Colson Whitehead has won just about every literary accolade there is for The Underground Railroad: The Pulitzer prize, the Carnegie Medal, and the National Book Award are but three. The book is also a New York Times best seller and it’s being translated into 40 languages.
The novel tells the story of Cora, a slave on a Georgia cotton plantation somewhere in the 1850s, and her desperate attempt to escape to freedom. It pulls no punches about the brutal reality of slavery in the antebellum south, nor does it sugarcoat the less obvious but equally repellent bigotry of the north.
"It is very vivid, I think, in how it describes the violence of how slaves were kept in chains," says Whitehead. "You know, they didn’t use harsh language to keep millions of people in bondage. They raped, tortured, dehumanized millions of people to prevent them from running away and rising up."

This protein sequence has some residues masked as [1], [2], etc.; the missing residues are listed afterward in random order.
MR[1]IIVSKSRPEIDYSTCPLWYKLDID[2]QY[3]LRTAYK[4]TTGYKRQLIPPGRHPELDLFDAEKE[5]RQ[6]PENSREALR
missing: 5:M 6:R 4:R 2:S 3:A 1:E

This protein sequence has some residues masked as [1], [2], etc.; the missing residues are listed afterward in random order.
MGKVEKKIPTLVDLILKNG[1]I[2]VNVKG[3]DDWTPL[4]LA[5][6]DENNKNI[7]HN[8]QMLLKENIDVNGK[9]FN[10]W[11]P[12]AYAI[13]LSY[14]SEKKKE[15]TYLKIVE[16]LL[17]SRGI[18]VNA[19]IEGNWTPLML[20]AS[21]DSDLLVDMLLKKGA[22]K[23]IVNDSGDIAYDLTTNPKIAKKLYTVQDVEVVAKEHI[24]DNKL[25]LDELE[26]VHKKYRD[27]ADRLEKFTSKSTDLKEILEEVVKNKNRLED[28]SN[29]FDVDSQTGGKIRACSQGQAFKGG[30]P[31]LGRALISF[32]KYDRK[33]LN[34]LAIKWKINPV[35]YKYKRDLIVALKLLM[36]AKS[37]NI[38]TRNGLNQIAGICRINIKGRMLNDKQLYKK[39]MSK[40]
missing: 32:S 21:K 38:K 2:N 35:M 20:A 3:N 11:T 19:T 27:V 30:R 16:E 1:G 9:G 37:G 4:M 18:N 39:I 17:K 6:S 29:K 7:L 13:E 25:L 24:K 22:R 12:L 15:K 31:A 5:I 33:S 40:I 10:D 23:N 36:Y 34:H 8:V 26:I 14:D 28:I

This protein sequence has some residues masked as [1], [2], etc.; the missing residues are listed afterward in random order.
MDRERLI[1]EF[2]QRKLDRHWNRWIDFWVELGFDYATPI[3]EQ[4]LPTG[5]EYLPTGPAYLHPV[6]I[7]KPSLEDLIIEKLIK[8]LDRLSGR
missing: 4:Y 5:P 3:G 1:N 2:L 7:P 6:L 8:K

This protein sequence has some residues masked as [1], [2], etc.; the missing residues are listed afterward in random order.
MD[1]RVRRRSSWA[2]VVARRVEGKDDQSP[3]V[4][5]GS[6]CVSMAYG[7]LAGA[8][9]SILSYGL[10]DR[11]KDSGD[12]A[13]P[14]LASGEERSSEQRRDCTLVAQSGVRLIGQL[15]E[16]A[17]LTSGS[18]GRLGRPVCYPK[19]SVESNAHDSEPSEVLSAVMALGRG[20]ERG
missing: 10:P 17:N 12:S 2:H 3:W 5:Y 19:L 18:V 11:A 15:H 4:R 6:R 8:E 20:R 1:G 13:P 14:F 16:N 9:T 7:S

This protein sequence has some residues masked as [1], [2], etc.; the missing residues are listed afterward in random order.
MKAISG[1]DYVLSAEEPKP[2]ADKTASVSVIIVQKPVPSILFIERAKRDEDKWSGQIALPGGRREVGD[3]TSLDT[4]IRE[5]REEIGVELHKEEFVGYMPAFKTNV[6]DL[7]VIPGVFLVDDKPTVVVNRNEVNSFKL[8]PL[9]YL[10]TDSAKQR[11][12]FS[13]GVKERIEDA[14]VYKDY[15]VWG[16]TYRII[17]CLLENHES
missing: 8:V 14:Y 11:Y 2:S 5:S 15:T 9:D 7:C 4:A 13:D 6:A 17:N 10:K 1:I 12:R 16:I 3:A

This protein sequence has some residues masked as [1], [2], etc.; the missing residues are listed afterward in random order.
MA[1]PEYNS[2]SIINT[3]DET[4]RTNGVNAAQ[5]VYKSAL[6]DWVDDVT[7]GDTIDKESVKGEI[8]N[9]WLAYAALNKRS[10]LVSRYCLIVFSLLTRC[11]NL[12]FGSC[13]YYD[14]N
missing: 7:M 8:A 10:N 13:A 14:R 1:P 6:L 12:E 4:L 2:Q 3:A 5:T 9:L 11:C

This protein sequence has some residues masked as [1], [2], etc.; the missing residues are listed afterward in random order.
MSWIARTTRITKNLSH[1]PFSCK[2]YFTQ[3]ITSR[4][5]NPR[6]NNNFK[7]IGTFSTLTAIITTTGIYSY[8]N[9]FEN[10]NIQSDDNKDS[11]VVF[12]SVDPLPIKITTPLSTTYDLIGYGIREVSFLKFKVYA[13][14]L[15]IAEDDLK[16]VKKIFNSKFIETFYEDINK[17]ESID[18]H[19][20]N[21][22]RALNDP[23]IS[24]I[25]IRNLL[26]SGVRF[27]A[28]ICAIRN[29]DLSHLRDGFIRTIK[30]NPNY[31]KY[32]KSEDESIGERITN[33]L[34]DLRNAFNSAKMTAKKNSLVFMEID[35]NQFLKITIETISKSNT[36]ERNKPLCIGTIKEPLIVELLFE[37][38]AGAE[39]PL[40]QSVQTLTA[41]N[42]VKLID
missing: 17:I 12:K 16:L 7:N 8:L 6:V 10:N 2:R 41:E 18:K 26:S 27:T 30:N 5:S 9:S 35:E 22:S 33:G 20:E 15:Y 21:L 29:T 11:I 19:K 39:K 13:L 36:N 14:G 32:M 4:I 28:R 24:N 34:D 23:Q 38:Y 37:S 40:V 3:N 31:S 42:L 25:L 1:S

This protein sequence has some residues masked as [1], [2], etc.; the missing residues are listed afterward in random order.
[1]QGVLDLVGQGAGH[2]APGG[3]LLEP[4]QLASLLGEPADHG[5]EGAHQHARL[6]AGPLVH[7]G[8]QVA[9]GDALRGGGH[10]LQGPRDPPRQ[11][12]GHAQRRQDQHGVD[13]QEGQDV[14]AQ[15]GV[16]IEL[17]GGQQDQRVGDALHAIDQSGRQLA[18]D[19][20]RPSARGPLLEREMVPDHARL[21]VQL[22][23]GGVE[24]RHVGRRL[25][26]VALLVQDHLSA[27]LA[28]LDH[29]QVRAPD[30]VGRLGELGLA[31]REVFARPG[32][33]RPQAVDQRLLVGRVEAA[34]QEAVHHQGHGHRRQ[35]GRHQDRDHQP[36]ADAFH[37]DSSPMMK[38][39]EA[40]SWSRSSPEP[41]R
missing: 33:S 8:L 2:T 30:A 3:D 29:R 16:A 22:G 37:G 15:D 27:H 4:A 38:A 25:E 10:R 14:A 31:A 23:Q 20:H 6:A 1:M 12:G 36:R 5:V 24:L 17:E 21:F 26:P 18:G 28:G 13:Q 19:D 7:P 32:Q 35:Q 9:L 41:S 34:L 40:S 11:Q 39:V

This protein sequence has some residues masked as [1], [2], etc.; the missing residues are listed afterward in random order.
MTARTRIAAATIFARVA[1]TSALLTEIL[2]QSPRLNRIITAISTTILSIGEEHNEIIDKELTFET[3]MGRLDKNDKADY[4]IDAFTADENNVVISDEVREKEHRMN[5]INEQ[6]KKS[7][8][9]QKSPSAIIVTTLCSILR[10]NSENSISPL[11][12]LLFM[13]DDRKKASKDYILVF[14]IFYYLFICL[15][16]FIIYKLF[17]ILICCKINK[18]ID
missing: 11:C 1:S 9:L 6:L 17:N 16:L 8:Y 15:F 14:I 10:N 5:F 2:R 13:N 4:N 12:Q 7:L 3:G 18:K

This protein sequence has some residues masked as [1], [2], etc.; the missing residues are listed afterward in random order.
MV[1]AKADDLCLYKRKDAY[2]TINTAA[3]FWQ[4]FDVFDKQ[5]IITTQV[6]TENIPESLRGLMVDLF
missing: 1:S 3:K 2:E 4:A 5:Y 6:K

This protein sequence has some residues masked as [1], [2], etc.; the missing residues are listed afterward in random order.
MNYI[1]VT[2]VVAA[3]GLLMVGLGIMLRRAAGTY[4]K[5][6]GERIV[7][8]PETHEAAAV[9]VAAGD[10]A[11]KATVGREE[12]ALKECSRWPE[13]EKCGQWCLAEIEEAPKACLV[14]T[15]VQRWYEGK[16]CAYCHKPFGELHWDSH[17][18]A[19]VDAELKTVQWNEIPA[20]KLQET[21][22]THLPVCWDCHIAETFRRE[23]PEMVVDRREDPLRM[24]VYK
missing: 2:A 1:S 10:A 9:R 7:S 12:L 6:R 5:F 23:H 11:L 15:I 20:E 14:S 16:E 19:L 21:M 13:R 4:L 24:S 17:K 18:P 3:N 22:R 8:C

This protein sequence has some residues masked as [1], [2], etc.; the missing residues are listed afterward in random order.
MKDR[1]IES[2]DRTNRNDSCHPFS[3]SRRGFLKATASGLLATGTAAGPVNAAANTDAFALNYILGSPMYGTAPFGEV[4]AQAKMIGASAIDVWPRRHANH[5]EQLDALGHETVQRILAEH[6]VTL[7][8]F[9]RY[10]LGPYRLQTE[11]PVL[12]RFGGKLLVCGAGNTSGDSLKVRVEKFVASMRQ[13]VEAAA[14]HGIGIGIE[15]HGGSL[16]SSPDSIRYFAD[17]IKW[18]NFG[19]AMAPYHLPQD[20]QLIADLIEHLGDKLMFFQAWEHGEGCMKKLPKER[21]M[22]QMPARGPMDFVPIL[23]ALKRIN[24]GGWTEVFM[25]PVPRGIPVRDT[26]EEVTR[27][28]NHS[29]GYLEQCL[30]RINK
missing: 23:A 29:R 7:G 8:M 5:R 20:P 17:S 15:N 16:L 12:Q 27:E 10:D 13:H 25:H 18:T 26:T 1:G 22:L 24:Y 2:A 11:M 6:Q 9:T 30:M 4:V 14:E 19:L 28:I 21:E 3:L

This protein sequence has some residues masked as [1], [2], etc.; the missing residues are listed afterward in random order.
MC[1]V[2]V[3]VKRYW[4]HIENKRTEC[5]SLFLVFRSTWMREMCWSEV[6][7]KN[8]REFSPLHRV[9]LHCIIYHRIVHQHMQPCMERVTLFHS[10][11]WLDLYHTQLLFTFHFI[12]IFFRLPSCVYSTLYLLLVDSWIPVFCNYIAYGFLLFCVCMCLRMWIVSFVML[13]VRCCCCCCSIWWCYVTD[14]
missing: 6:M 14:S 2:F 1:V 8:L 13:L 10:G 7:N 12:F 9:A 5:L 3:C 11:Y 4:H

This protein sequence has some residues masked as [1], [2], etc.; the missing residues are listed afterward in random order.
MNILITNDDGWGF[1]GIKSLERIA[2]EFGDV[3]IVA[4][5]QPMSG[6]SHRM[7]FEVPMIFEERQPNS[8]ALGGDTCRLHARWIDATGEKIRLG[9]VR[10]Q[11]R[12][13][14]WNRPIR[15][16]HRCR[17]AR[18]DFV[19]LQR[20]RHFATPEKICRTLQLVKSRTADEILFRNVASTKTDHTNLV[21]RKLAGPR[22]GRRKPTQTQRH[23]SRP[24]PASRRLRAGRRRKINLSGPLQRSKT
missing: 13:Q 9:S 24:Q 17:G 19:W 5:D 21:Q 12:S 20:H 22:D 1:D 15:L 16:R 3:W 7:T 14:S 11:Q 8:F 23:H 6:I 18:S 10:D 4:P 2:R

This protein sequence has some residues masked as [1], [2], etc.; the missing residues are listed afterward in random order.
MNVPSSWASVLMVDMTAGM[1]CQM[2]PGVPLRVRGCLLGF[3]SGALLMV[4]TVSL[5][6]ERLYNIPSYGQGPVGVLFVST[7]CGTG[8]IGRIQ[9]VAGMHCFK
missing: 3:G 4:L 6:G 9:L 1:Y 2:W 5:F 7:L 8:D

Yet despite the harshness of its subject matter, the book is hopeful and the character of Cora is utterly compelling. Whitehead explains that a major part of writing the novel was to come up with someone who had the personality to survive slavery; "someone who would have the capacity to hope, that there's a place of refuge in the north, and to have the courage to flee the plantation."